OSLO – Russia’s Gazprom cut off gas exports to neighboring Finland on Saturday in the latest escalation of energy disputes with the West.
Gazprom Exports has claimed that European countries will pay for the supply of Russian gas in rubles due to sanctions imposed on Moscow’s invasion of Ukraine, but Finland has refused to do so.
Gazprom’s move comes as Finland is applying to join the NATO military alliance, a decision that has been prompted by Russia’s invasion of Ukraine.
Finnish gas system operator Gasgrid Finland said in a statement on Saturday that “gas imports through the Ematra entry point have been stopped.”
Imatra is the gateway to Russian gas in Finland.
Gasum, a Finnish state-owned gas wholesaler, said on Friday that Gazprom had warned that the flow would be cut off from 0400 GMT on Saturday morning.
Gasum and Gazprom confirmed on Saturday that the flow had stopped.
“Natural gas supplies to Finland have been cut off under the Gasum supply agreement,” Gasum said in a statement.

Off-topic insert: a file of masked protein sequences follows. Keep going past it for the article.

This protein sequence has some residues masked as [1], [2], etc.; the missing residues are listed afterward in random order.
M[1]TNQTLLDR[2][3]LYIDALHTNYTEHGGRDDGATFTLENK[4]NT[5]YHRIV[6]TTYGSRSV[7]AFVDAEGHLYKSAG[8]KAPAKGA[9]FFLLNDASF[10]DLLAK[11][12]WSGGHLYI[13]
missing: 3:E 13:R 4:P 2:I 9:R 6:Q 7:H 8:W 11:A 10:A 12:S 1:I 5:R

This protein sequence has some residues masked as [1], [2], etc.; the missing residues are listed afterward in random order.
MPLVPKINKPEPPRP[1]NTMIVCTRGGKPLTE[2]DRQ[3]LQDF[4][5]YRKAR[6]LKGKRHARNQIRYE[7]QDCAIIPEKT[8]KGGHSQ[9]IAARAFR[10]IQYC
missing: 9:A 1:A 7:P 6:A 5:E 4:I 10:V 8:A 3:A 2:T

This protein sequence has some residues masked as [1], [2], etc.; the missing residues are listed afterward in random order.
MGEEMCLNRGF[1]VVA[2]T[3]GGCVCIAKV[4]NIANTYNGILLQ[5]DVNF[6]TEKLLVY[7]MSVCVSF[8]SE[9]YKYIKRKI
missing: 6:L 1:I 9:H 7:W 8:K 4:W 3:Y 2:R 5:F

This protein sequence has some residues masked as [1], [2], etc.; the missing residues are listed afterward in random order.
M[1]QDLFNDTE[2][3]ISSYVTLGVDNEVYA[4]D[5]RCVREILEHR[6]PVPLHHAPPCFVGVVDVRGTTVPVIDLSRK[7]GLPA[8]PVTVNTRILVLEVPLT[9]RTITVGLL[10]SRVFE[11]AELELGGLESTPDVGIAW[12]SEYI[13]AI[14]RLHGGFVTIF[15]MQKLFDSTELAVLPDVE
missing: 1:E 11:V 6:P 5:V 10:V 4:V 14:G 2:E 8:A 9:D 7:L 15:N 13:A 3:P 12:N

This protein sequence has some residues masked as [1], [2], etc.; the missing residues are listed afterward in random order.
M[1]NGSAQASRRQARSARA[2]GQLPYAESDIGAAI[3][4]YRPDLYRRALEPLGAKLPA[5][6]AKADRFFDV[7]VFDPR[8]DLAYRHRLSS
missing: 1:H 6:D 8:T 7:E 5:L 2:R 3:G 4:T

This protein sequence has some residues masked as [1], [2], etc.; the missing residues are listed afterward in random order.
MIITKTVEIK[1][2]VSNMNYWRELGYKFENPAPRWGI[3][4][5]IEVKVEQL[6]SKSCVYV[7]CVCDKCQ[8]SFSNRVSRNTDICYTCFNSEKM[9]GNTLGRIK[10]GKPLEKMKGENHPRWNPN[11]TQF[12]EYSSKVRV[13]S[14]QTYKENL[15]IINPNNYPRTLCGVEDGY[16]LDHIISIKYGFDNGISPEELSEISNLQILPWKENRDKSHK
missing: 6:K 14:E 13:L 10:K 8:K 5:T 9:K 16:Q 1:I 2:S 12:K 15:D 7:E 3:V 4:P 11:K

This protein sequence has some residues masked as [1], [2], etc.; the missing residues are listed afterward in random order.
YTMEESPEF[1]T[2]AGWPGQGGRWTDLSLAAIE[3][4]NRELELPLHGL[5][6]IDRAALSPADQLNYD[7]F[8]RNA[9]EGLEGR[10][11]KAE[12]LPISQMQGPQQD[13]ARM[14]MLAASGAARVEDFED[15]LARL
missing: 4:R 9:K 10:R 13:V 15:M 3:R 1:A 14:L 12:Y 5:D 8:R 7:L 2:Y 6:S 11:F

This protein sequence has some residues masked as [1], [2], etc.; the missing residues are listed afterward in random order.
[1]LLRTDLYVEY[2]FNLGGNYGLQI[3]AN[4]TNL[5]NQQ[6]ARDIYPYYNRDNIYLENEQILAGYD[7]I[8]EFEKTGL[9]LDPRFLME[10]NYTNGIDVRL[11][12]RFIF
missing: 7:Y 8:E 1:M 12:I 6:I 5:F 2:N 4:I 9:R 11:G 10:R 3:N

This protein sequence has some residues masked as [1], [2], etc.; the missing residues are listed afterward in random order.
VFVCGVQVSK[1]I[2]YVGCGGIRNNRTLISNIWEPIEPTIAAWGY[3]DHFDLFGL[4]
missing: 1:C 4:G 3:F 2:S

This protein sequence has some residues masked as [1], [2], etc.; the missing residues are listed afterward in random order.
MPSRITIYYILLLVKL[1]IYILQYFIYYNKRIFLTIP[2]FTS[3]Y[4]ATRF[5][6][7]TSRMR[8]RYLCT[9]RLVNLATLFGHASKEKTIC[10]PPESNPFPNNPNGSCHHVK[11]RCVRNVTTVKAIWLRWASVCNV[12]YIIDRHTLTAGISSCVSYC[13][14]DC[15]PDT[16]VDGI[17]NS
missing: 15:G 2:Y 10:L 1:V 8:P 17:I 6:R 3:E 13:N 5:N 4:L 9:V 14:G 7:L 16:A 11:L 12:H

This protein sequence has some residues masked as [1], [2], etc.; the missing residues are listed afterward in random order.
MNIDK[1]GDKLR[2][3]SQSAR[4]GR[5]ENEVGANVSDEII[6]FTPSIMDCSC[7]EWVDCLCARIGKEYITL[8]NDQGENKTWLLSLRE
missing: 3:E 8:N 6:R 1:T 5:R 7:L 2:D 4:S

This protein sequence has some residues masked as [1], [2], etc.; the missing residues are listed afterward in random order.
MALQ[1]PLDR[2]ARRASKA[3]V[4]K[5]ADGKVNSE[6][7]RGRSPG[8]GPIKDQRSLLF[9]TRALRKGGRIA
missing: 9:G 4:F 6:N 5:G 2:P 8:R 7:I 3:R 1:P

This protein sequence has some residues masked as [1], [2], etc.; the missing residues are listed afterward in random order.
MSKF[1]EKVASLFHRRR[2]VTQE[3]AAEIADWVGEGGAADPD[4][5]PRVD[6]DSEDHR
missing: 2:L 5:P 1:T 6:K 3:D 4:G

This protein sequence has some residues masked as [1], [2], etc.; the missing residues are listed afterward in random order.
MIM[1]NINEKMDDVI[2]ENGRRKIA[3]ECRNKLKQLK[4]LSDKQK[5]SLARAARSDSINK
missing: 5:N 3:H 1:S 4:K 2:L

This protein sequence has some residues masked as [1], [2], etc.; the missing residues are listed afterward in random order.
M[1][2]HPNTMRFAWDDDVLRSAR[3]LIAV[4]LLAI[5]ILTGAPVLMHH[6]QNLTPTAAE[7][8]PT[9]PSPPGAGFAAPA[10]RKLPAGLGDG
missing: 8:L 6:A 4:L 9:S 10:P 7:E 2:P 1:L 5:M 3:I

“Starting today, in the coming summer season, Gasum will supply its customers with natural gas from other sources through the Baltic connecting pipeline.”
The Balticconnector connects Finland to the gas grid of neighboring Estonia.
On Friday, Gazprom Exports said that the flow would be reduced because Gasum did not comply with the new Russian rules, requiring a settlement in rubles.
Most of the gas used in Finland comes from Russia, but gas accounts for about 5% of its annual energy consumption.
Most European supply agreements are marked in euros or dollars, and Moscow has already cut off gas supplies to Bulgaria and Poland because they have refused to comply with the new payment terms.
Gasum, the Finnish government and Finland’s independent gas consumer companies have said they were ready to cut off Russian flows and operate without the country.
“The Finnish gas system is physically and commercially balanced,” Gasgrid said Saturday.
Finland said on Friday it had agreed to charter a storage and regasification ship from US-based Accelerate Energy to help replace Russian supplies starting in the fourth quarter of this year.
The ship is super-cooled, liquefied natural gas (LNG), which enters the ship, is converted back to regular gas. (Edited by Gwladys Fouche; Edited by David Evans)